Blue smoke, mirrors and the art of campaigning

May 28, 2006|By C. FRASER SMITH

Let us consider two infrequently mentioned campaign dynamics: good fortune and instinct.

Substance gets a lot of attention in the electoral chemistry. Style never takes a back seat. Both are important, if not critical. You have to know what you're talking about - and you have to get people's attention.

But there's a lot more to it. Who can recognize and seize opportunity when it arises?

For example, I give you the recent testy confrontation between Mayor Martin O'Malley and Montgomery County Executive Douglas M. Duncan. They're facing each other in the Democratic gubernatorial primary. In one of their first competitive engagements of the campaign, they squared off during a forum convened by advocates for the disabled at the Timonium Fairgrounds.

Mr. O'Malley had been up since 2 a.m. dealing with a fatal car crash involving city police. He had attempted to console the dead officer's family. It had been an emotionally draining day, yet he would be expected to proceed with the political schedule as if nothing untoward had occurred. His opponent might face similar moments later, of course.

The two candidates arrived with the requisite position papers. They agreed on almost everything. Gov. Robert L. Ehrlich Jr. wasn't doing enough for the disabled. They would do more.

The candidates sat opposite each other at long tables. A large loudspeaker stood between Mr. Duncan and the audience. What looked like an obstacle turned out to be an opportunity. He stood, while his opponent remained seated. On his feet, Mr. Duncan seemed the more commanding figure.

There was little opportunity as the forum continued for the kind of contrastive combat that both will need to make their case to the voters. But then came the summing up, the grand peroration, the stump speech, as it were.

Mr. O'Malley was asked to speak first - another advantage for Mr. Duncan, as it turned out. "There are," the mayor said, "committed, smart, caring people throughout our state, Democrats and Republicans alike, who believe we have a responsibility to make progress."

Imbedded in this line was the charge that Mr. Ehrlich has failed to accept that responsibility, leaving the engine of state idling.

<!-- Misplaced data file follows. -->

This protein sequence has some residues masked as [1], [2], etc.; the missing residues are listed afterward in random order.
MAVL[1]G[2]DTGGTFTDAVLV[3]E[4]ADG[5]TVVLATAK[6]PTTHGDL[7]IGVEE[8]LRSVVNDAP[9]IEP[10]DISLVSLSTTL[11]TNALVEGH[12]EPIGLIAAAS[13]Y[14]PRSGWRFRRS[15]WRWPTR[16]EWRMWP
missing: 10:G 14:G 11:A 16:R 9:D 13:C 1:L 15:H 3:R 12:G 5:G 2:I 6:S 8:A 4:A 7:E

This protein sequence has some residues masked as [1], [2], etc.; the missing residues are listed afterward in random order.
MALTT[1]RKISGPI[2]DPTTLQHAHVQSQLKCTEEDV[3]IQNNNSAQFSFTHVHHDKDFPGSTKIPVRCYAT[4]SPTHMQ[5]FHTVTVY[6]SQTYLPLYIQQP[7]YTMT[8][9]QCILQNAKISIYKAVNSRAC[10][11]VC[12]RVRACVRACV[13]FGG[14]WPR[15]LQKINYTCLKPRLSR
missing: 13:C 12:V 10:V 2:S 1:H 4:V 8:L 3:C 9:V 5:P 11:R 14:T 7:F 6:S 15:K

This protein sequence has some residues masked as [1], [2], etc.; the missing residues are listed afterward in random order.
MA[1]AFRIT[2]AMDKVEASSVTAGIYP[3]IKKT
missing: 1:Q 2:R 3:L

"I leave you with this story," he said, and told about his son watching educational television. "He was not watching Nickelodeon. He was not watching cartoons. He was 8 years old and watching a History Channel special about Rosa Parks," whose refusal to give up her seat on a bus helped to spark the modern civil rights movement.

The boy had a question, the kind kids ask, unencumbered by the baggage of experience and history.

"`Dad, didn't they know they were all going to the same place? Didn't they know they were all going to the same place?' If there is a message for this O'Malley-Brown campaign that I want you to take away from this forum, it is this. Anthony Brown [Mr. O'Malley's lieutenant governor running mate] and I believe passionately that, indeed, we are all going to the same place."

Then it was Mr. Duncan's turn.

"Here's the challenge we face in Maryland. It's not a question of whether you're in the back of the bus or the front of the bus. We want you to drive the bus or own the bus. But the challenge we face in Maryland is that too many in our society aren't even on the bus. So forget about being in the front or the back or driving or owning it. You're not on the bus. ... We don't have a government that reaches out to everyone in everything that we do. My commitment to you is that everyone is on the bus."

Referring then to his running mate, former Baltimore State's Attorney Stuart O. Simms, he added, "That's our record. We're not rock stars. We're not rock stars. We're people who are very serious about getting the job done for the people of Maryland."

Mr. O'Malley, referred to in the press as a rock star and regarded as the more charismatic of the two, had no opportunity to respond. It was the luck of the draw.

But a candidate knows he'll have his opportunities. He just has to recognize them and act.

C. Fraser Smith is senior news analyst for WYPR-FM. His column appears Sundays. His e-mail address is

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